Chapter contribution (pp. 102-121) by Dr Yeo Lay Hwee, Director, EU Centre to “Europe and Asia: Regions in Flux”, edited by Philomena Murray, Palgrave Macmillan (2008)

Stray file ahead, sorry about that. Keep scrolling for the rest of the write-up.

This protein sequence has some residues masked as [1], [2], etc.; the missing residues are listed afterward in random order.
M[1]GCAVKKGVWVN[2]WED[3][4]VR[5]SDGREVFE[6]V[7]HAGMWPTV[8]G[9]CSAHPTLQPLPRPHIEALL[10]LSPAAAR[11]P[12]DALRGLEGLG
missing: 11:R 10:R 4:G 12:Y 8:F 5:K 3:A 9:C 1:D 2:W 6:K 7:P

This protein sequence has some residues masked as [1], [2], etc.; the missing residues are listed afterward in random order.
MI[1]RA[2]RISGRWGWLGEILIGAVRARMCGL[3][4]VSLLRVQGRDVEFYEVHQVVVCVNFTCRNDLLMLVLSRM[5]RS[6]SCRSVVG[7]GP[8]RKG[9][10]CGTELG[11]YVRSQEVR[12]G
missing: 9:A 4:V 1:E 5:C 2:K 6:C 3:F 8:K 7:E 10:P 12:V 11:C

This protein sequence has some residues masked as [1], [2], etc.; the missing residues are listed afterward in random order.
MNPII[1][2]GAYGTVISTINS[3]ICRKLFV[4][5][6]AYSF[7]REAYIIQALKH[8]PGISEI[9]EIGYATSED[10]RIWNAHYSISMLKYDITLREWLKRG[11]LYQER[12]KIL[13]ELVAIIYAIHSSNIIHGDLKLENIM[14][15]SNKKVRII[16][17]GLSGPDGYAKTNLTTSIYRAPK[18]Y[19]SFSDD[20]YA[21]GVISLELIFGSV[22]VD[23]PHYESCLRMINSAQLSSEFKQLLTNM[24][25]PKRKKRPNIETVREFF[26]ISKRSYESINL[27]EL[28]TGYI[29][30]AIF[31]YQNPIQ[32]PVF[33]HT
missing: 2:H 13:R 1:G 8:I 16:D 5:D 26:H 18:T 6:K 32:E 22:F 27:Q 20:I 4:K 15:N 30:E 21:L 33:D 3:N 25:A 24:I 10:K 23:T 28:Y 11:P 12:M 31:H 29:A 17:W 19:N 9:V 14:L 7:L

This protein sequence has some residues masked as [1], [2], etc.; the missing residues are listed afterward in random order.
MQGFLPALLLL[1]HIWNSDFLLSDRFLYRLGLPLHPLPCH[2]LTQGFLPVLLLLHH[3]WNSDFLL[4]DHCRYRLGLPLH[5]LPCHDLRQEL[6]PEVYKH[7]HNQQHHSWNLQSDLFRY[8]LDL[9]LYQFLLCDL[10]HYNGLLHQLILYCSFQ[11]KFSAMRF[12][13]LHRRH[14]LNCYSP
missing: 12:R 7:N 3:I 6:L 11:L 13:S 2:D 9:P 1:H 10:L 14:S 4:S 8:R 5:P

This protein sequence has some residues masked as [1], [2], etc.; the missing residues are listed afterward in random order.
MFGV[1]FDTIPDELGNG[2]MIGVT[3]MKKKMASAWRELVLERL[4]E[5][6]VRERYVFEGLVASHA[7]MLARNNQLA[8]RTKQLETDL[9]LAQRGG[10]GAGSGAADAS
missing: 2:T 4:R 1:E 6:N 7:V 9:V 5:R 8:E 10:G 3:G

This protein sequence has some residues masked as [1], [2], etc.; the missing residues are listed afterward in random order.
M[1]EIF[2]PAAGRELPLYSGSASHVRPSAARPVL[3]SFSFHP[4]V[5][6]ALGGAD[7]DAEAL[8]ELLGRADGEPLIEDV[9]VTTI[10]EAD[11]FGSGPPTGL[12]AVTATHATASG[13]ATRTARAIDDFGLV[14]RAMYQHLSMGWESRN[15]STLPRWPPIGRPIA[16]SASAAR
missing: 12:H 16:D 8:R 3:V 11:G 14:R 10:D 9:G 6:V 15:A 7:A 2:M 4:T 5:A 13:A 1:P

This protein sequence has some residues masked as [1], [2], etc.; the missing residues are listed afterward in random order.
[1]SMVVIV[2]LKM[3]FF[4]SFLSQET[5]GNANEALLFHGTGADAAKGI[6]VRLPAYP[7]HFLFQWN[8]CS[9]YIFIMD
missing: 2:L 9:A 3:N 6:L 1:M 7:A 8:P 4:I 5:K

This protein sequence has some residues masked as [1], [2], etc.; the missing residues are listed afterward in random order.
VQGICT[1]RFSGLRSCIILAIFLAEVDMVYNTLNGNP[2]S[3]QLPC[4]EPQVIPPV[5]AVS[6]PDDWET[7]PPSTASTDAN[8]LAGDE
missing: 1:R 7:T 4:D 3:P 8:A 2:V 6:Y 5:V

Three regions of economic power- North America, Europe and East Asia- are projected to dominate global trade and investment well into the 21st Century. Yet in this triangle, the Europe-East Asia relationship is seen as the weakest link of the three. The Asia-Europe Meeting (ASEM) was conceived to develop dialogue and cooperation between the European Union and East Asia. It has been touted as the most ambitious framework for EU-East Asia relations. Yet questions remain as to whether ASEM has strengthened relationships between the two blocs and contributed tangibly to global governance. The book chapter explains the constellation of forces that led to ASEM’s establishment. These include the end of the Cold War ideological battle in Asia, the strategic interests of Singapore and the EU, the challenge of globalisation, as well as business and market factors. It charts ASEM’s development since inception and evaluates its progress in face of competing frameworks, such as the EU-ASEAN, EU-China, EU-Japan and EU-Korea dialogue, incongruent priorities of the EU and East Asians, and complexity of the EU and ASEM’s own enlargements. With the other strands of EU-East Asia engagement likely to gain momentum, the paper questions if a new partnership can be forged where EU-East Asia relationship can grow through a multi-layered and multi-pronged approach. It presents two keys for ASEM to unlock its importance as an interregional forum and help shape world order.